Powering Southwest Virginia
Dominion Energy is exploring the potential for building a hydro-electric pumped storage facility in the coalfield region of Southwest Virginia. The project could bring thousands of construction jobs as well as a major new source of local taxes for the region. The facility would store energy from traditional sources, such as Dominion Energy’s coal-fired Virginia City Hybrid Energy Center in Wise County, and as well as new ones.
Following the successful passage of legislation sponsored by Senator Ben Chafin and Delegates Terry Kilgore and Todd Pillion during the 2017 Virginia General Assembly, Governor McAuliffe approved state law which allows Virginia utilities to petition the State Corporation Commission to build pumped hydroelectric storage facilities in the Coalfields region of the Commonwealth. At least part of the energy used to power the facility must be generated by renewable resources.
How Does Pumped Hydroelectric Storage Work?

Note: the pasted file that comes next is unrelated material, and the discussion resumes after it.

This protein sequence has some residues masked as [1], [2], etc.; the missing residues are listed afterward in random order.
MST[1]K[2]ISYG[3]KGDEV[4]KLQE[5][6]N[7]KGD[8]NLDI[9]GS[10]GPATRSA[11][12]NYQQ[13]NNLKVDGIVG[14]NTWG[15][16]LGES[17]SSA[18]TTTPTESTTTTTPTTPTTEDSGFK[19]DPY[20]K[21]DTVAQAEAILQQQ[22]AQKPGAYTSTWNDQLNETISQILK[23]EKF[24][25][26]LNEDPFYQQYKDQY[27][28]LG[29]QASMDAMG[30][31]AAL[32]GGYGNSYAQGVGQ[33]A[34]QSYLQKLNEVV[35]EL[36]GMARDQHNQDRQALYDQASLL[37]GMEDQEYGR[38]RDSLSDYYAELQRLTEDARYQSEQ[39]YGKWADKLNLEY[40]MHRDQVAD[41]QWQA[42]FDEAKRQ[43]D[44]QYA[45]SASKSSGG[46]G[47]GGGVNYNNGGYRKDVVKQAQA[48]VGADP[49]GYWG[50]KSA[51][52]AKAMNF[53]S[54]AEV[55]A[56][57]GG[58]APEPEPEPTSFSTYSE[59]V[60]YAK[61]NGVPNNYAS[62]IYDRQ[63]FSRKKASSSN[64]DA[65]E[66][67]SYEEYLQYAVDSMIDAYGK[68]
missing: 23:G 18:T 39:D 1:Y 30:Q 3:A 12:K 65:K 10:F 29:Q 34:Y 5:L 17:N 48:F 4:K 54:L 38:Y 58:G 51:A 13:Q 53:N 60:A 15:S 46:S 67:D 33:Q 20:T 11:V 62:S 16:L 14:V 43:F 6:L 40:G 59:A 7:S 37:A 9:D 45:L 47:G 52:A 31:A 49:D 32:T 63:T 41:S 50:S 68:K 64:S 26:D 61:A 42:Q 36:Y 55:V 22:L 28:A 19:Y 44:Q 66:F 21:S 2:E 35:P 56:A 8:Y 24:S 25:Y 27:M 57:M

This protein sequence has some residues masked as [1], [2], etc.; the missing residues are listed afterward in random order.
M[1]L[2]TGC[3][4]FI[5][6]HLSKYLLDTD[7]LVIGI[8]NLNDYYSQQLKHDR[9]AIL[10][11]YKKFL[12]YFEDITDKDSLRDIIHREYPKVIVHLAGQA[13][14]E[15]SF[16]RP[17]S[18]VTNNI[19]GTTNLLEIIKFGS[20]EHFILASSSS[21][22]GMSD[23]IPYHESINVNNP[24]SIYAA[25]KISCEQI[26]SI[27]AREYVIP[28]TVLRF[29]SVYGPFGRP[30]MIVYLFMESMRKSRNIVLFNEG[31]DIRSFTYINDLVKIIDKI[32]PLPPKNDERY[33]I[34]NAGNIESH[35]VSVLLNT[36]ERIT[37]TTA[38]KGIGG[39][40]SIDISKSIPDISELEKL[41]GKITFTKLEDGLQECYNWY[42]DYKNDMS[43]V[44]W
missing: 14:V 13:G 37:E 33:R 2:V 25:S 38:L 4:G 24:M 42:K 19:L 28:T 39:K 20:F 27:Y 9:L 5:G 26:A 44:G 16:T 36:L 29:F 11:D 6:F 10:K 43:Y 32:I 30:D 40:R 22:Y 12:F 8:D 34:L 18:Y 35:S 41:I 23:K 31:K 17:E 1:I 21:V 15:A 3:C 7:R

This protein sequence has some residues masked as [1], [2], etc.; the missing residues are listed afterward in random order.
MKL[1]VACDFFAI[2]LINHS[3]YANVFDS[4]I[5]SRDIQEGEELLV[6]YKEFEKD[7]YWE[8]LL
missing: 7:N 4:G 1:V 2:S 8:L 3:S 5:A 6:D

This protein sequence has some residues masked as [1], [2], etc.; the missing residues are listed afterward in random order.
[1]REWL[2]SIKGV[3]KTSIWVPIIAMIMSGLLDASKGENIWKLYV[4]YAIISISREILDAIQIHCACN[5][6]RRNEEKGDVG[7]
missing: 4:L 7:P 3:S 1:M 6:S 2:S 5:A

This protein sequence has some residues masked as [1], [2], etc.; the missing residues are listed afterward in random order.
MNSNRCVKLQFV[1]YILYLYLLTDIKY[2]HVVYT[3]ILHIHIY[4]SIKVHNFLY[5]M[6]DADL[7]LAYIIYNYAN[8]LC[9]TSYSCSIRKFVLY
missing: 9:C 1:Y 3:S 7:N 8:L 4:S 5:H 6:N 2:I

Pumped hydroelectric storage facilities work like a giant battery, storing energy for when it is needed most. During times of low energy demand, water is pumped to an upper reservoir using lower-cost electricity from the grid. When demand for energy is high, water is released to a lower reservoir through tunnels, turning the turbines which generate electricity. The “on-demand” nature of pumped-storage means it can be called upon quickly when needed. Pumped storage works together with generation sources like coal, natural gas and solar to provide balance and reliability for the energy grid.
Our Commitment to Southwest Virginia
- Net generating capacity is 600-megawatts.
- Commercial operations began July 2012.
- Uses coal and up to 20 percent biomass (up to 537,000 tons/year) for its fuel, providing 117-megawatts.